You can do nothing right. Every opinion poll just brings even more bad news. No one takes you seriously. You become the target of every cheap joke and jibe. The media spit on what remains of your dignity. The public write you off. In short, you are deemed to be terminal. You then wait for the firing squad ? the knock on the door from a delegation of your MPs who have determined your use-by date has long passed and your ability to resuscitate your party’s flagging support is seen as likely as a squadron of pigs gliding past the Beehive.

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Vernon Small on Cunliffe’s ‘the heart of darkness of his political year’

Vernon Small, usually the embedded Labour cheerleader in the gallery, has some stern words for David Cunliffe and Labour.

?Helen Clark would have lowered her voice and with a hint of authority – and a side order of menace – drawled “it’s time to move on”.

Labour leader David Cunliffe must be hoping he can move the party, and the political agenda, on after what is surely the heart of darkness of his political year.

If things could get any worse than the cluster failure around Shane Jones’ sudden departure to work for a government he was supposed to want out of office, it is hard to see what they could be.

The danger for Cunliffe, in the wake of Jones’ departure, is that with some in the party wading knee deep in vitriol it will spill over into civil war, revisiting the divisions of the 2012 annual conference. (That’s the one where according to some Cunliffites the media fabricated Cunliffe’s challenge to David Shearer’s leadership.)

Already the same divisions are surfacing. On one side there are the “good riddance to Jones” merchants who seem to believe the broad church party would have a wider appeal if its MPs came from a smaller chapel. It sometimes seems they would rather people – voters – changed their ways rather than the party appealed to a broader array of views.

On the other side are those who lament the loss of Jones’ appeal to Maori, soft centrist or conservative National voters but use his supposed straight talking – too many “geldings” in the party etc – to attack identity politics.

At times it becomes indistinguishable from prejudice and downplays the strong strand of liberal egalitarianism and concern for human rights at the party’s core. Both axes seem to think tolerance is essential, as long as you agree with me.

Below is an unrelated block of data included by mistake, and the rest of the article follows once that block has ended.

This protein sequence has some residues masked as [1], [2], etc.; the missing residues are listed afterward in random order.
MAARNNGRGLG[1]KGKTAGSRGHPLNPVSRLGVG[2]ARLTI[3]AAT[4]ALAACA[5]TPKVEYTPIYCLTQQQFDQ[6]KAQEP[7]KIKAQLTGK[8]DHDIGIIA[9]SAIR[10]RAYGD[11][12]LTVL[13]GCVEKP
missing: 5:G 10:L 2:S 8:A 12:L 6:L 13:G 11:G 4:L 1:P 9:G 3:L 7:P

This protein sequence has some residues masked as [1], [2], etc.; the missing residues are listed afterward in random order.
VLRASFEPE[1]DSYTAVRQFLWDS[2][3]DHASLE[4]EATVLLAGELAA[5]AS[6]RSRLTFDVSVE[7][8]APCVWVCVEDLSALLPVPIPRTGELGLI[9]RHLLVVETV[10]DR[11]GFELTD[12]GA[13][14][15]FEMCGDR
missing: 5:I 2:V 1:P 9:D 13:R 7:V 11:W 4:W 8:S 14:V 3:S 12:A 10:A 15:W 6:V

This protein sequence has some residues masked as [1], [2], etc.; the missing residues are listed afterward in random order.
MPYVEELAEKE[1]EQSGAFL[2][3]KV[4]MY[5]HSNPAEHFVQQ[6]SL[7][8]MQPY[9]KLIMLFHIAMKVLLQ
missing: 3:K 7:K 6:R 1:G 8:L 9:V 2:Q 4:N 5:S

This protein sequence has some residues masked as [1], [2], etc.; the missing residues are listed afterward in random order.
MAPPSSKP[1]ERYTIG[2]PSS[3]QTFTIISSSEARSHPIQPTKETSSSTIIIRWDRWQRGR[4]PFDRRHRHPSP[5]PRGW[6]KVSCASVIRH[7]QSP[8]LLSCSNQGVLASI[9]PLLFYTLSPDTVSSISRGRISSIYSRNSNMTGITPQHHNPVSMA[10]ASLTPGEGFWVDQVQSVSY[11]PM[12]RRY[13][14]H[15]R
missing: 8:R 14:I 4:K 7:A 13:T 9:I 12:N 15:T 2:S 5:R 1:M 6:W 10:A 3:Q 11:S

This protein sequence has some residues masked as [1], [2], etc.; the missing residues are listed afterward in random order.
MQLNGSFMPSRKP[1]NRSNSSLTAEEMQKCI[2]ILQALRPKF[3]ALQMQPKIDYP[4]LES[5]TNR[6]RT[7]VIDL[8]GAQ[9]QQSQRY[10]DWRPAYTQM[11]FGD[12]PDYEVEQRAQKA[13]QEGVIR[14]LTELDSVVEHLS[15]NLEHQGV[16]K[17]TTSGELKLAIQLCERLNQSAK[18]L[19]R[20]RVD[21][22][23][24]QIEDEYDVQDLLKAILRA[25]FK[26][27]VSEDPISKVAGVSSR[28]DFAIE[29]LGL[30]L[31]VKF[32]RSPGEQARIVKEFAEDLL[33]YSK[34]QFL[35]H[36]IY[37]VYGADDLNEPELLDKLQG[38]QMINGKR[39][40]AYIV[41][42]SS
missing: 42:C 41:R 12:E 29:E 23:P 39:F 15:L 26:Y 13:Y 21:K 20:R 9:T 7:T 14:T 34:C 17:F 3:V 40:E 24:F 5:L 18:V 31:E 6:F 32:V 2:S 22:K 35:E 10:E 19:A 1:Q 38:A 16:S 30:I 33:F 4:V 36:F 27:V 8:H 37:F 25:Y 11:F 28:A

Cunliffe’s task is to heal those wounds yet again – as Clark mostly did after her messy coup against Mike Moore in 1993 – and get the party back to its core messages. There are, after all, only 20 weeks till polling day.

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Manufacturing Clark’s history

Helen Clark does so like to re-visit and re-edit her history, aided and abetted by an unquestioning and ill-informed media.

She has recently given a nice soft cosy interview to Channel Nine in Australia where this claim was made:

Having led the Labour Party without barely a whisper of a coup for six years in opposition and then nine years as Prime Minister, human resources at the UN could hardly argue that credential.

Oh rly?

Is that what she told the hapless Channel Nine reporter? I don’t see where he’d have got it from otherwise… he wouldn’t have the background knowledge of NZ politics.

And then Fairfax repeat it unquestioningly… probably because there isn’t anyone there who’s older than 12.

I’m sure readers don’t really need reminding, but if you do:

Fifteen years ago, Helen Clark stared down a party coup mounted by her eventual successor, Phil Goff. But her victory came at a huge price for Labour.?Phil Quin, one of the plotters, offers an insider’s account.

About six weeks before Helen Clark finally cemented her grip on NZ Labour – one which she maintains to this day, even in absentia – I had finally convinced Phil Goff to topple her.

[…]? Read more »

Hosking editorial on polls

Mike Hosking says Labour has no chance unless they change their game plan.

So with two weekend polls to deal with, the common theme is how close they are.

When polls vary you can dismiss them, especially if you?re the one that hasn?t polled so well. But these two polls are remarkably close: National on 47 and 46, Labour on 31 and 31, and the Greens on 11 and 11.

Given that, there is no escaping the fact Labour has major trouble. Although it?s six months to the election and although there is policy to come, and you can probably argue the bulk of us aren?t really tuned into the fine detail of how we?re going to vote and who stands for who, as each of these polls passes and each week ticks by the intensity and pressure on the party intensifies. In this case it?s Labour.

They pressured David Shearer into quitting with numbers that were better than those David Cunliffe has right now. The pressure is enormous in Labour. Plus there is the added pressure of a potential traitor in their midst.

The Greens at 11 are about where the Greens always are and have been. New Zealand First may or may not be there. In one poll they have 7 and in the other they don?t cross the 5 per cent threshold. My guess is they?ll make it and line up with the left, and in doing so will probably line up behind the left to at least give them a shot at forming a government. But that?s a punt, and if you?re Labour you?re not relying on it to save you.? Read more »